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Specifying a SymmetricBinding Policy

Overview

The symmetric binding policy implements SOAP message protection using symmetric key algorithms (shared secret key) and does so at the SOAP layer. Examples of a symmetric binding are the Kerberos protocol and the WS-SecureConversation protocol.

Note

Currently, Fuse Services Framework supports only WS-SecureConversation tokens in a symmetric binding.

Policy subject

A symmetric binding policy must be applied to an endpoint policy subject (see Endpoint policy subject). For example, given the symmetric binding policy with ID, SecureConversation_MutualCertificate10SignEncrypt_IPingService_policy, you could apply the policy to an endpoint binding as follows:

<wsdl:binding name="SecureConversation_MutualCertificate10SignEncrypt_IPingService" type="i0:IPingService">
  <wsp:PolicyReference URI="#SecureConversation_MutualCertificate10SignEncrypt_IPingService_policy"/>
  ...
</wsdl:binding>

Syntax

The SymmetricBinding element has the following syntax:

<sp:SymmetricBinding xmlns:sp="..." ... >
  <wsp:Policy xmlns:wsp="...">
  (
   <sp:EncryptionToken ... >
     <wsp:Policy> ... </wsp:Policy>
   </sp:EncryptionToken>
   <sp:SignatureToken ... >
     <wsp:Policy> ... </wsp:Policy>
   </sp:SignatureToken>
  ) | (
   <sp:ProtectionToken ... >
     <wsp:Policy> ... </wsp:Policy>
   </sp:ProtectionToken>
  )
   <sp:AlgorithmSuite ... > ... </sp:AlgorithmSuite>
   <sp:Layout ... > ... </sp:Layout> ?
   <sp:IncludeTimestamp ... /> ?
   <sp:EncryptBeforeSigning ... /> ?
   <sp:EncryptSignature ... /> ?
   <sp:ProtectTokens ... /> ?
   <sp:OnlySignEntireHeadersAndBody ... /> ?
   ...
  </wsp:Policy>
  ...
</sp:SymmetricBinding>

Sample policy

Example 14 shows an example of a symmetric binding that supports message protection with signatures and encryption, where the signing and encryption is done using a single symmetric key (that is, using symmetric cryptography). This example does not specify which parts of the message should be signed and encrypted, however. For details of how to do that, see Specifying Parts of Message to Encrypt and Sign.

Example 14. Example of a Symmetric Binding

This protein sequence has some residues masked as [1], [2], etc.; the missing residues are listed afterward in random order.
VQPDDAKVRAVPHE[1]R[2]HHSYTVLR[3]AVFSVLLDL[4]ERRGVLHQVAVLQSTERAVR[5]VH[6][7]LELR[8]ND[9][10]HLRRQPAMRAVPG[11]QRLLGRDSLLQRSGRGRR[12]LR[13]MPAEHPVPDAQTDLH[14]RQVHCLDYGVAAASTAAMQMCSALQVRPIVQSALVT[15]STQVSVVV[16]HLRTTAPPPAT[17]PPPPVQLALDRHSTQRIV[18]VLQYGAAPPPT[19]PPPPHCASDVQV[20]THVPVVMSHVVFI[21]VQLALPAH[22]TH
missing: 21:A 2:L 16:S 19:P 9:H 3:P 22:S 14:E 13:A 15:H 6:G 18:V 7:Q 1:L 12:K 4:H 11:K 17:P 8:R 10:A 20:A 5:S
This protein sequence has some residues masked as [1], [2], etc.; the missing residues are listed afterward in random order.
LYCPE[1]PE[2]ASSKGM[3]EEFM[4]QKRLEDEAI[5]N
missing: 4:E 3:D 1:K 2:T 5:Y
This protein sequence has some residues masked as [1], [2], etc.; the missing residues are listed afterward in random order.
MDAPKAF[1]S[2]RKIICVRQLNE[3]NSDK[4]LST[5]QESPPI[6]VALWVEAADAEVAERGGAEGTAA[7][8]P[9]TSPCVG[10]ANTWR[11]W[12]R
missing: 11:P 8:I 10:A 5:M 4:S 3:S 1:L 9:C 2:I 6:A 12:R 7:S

<wsp:Policy wsu:Id="SecureConversation_MutualCertificate10SignEncrypt_IPingService_policy">
  <wsp:ExactlyOne>
    <wsp:All>
      <sp:SymmetricBinding xmlns:sp="http://schemas.xmlsoap.org/ws/2005/07/securitypolicy">
        <wsp:Policy>
          <sp:ProtectionToken>
            <wsp:Policy>
              <sp:SecureConversationToken>
                ...
              </sp:SecureConversationToken>
            </wsp:Policy>
          </sp:ProtectionToken>
          <sp:AlgorithmSuite>
            <wsp:Policy>
              <sp:Basic256/>
            </wsp:Policy>
          </sp:AlgorithmSuite>
          <sp:Layout>
            <wsp:Policy>
              <sp:Lax/>
            </wsp:Policy>
          </sp:Layout>
          <sp:IncludeTimestamp/>
          <sp:EncryptSignature/>
          <sp:OnlySignEntireHeadersAndBody/>
        </wsp:Policy>
      </sp:SymmetricBinding>
      <sp:Wss10 xmlns:sp="http://schemas.xmlsoap.org/ws/2005/07/securitypolicy">
        <wsp:Policy>
          <sp:MustSupportRefKeyIdentifier/>
          <sp:MustSupportRefIssuerSerial/>
        </wsp:Policy>
      </sp:Wss10>
      ...
    </wsp:All>
  </wsp:ExactlyOne>
</wsp:Policy>

sp:ProtectionToken

This element specifies a symmetric token to use for both signing and encrypting messages. For example, you could specify a WS-SecureConversation token here.

If you want to use distinct tokens for signing and encrypting operations, use the sp:SignatureToken element and the sp:EncryptionToken element in place of this element.

sp:SignatureToken

This element specifies a symmetric token to use for signing messages. It should be used in combination with the sp:EncryptionToken element.

sp:EncryptionToken

This element specifies a symmetric token to use for encrypting messages. It should be used in combination with the sp:SignatureToken element.

sp:AlgorithmSuite

This element specifies the suite of cryptographic algorithms to use for signing and encryption. For details of the available algorithm suites, see Specifying the Algorithm Suite.

sp:Layout

This element specifies whether to impose any conditions on the order in which security headers are added to the SOAP message. The sp:Lax element specifies that no conditions are imposed on the order of security headers. The alternatives to sp:Lax are sp:Strict, sp:LaxTimestampFirst, or sp:LaxTimestampLast.

sp:IncludeTimestamp

If this element is included in the policy, the runtime adds a wsu:Timestamp element to the wsse:Security header. By default, the timestamp is not included.

sp:EncryptBeforeSigning

When a message part is subject to both encryption and signing, it is necessary to specify the order in which these operations are performed. The default order is to sign before encrypting. But if you include this element in your symmetric policy, the order is changed to encrypt before signing.

Note

Implicitly, this element also affects the order of the decryption and signature verification operations. For example, if the sender of a message signs before encrypting, the receiver of the message must decrypt before verifying the signature.

sp:EncryptSignature

This element specifies that the message signature must be encrypted. Default is false.

sp:ProtectTokens

This element specifies that signatures must cover the token used to generate that signature. Default is false.

sp:OnlySignEntireHeadersAndBody

This element specifies that signatures can be applied only to an entire body or to entire headers, not to sub-elements of the body or sub-elements of a header. When this option is enabled, you are effectively prevented from using the sp:SignedElements assertion (see Specifying Parts of Message to Encrypt and Sign).

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